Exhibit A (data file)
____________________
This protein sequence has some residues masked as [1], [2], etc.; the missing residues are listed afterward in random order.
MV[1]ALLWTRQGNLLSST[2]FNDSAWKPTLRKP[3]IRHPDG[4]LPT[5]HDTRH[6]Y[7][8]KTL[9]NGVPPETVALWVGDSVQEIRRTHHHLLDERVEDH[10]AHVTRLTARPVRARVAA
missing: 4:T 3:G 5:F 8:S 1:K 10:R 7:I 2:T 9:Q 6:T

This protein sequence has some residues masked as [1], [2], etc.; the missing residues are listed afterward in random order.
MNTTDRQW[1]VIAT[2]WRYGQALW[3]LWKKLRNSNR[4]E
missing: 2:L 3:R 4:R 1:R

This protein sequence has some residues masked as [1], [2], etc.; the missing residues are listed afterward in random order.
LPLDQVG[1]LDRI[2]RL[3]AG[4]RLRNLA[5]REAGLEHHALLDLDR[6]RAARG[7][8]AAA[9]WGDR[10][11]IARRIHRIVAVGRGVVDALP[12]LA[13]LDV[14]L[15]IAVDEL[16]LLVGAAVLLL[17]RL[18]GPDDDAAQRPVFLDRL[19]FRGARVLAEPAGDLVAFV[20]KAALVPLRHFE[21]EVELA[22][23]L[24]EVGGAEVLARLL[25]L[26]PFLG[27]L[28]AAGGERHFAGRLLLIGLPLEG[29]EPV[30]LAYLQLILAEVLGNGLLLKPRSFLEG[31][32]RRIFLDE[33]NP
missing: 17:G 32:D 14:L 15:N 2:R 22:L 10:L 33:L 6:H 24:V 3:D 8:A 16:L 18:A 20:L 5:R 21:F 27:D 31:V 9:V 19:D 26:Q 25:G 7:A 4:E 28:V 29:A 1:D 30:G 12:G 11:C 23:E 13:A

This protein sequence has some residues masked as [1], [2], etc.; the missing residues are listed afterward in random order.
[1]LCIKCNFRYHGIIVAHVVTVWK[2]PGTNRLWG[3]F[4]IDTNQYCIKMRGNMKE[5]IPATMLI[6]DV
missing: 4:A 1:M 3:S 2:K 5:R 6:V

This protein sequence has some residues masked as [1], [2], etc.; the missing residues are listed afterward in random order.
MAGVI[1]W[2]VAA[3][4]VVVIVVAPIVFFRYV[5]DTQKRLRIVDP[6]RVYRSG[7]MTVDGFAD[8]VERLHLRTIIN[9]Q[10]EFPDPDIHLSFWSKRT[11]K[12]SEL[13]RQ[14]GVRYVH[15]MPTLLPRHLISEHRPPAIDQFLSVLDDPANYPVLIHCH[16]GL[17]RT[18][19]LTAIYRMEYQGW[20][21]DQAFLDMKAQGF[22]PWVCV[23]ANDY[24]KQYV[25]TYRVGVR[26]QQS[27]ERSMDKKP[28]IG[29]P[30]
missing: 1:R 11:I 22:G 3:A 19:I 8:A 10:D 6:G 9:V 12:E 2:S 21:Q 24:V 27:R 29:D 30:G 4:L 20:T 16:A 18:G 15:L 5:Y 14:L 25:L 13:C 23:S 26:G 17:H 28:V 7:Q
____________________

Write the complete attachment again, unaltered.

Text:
This protein sequence has some residues masked as [1], [2], etc.; the missing residues are listed afterward in random order.
MV[1]ALLWTRQGNLLSST[2]FNDSAWKPTLRKP[3]IRHPDG[4]LPT[5]HDTRH[6]Y[7][8]KTL[9]NGVPPETVALWVGDSVQEIRRTHHHLLDERVEDH[10]AHVTRLTARPVRARVAA
missing: 4:T 3:G 5:F 8:S 1:K 10:R 7:I 2:T 9:Q 6:T

This protein sequence has some residues masked as [1], [2], etc.; the missing residues are listed afterward in random order.
MNTTDRQW[1]VIAT[2]WRYGQALW[3]LWKKLRNSNR[4]E
missing: 2:L 3:R 4:R 1:R

This protein sequence has some residues masked as [1], [2], etc.; the missing residues are listed afterward in random order.
LPLDQVG[1]LDRI[2]RL[3]AG[4]RLRNLA[5]REAGLEHHALLDLDR[6]RAARG[7][8]AAA[9]WGDR[10][11]IARRIHRIVAVGRGVVDALP[12]LA[13]LDV[14]L[15]IAVDEL[16]LLVGAAVLLL[17]RL[18]GPDDDAAQRPVFLDRL[19]FRGARVLAEPAGDLVAFV[20]KAALVPLRHFE[21]EVELA[22][23]L[24]EVGGAEVLARLL[25]L[26]PFLG[27]L[28]AAGGERHFAGRLLLIGLPLEG[29]EPV[30]LAYLQLILAEVLGNGLLLKPRSFLEG[31][32]RRIFLDE[33]NP
missing: 17:G 32:D 14:L 15:N 2:R 22:L 10:L 33:L 6:H 24:V 3:D 8:A 16:L 18:A 20:L 5:R 21:F 27:D 31:V 9:V 19:D 26:Q 25:G 7:A 4:E 28:V 29:A 1:D 30:G 12:G 11:C 23:E 13:A

This protein sequence has some residues masked as [1], [2], etc.; the missing residues are listed afterward in random order.
[1]LCIKCNFRYHGIIVAHVVTVWK[2]PGTNRLWG[3]F[4]IDTNQYCIKMRGNMKE[5]IPATMLI[6]DV
missing: 4:A 1:M 3:S 2:K 5:R 6:V

This protein sequence has some residues masked as [1], [2], etc.; the missing residues are listed afterward in random order.
MAGVI[1]W[2]VAA[3][4]VVVIVVAPIVFFRYV[5]DTQKRLRIVDP[6]RVYRSG[7]MTVDGFAD[8]VERLHLRTIIN[9]Q[10]EFPDPDIHLSFWSKRT[11]K[12]SEL[13]RQ[14]GVRYVH[15]MPTLLPRHLISEHRPPAIDQFLSVLDDPANYPVLIHCH[16]GL[17]RT[18][19]LTAIYRMEYQGW[20][21]DQAFLDMKAQGF[22]PWVCV[23]ANDY[24]KQYV[25]TYRVGVR[26]QQS[27]ERSMDKKP[28]IG[29]P[30]
missing: 1:R 11:I 22:G 3:A 19:I 8:A 10:D 6:G 9:V 12:E 2:S 21:Q 24:V 27:R 29:D 30:G 4:L 20:T 16:A 18:G 15:L 5:Y 14:L 25:L 13:C 23:S 26:G 17:H 28:V 7:Q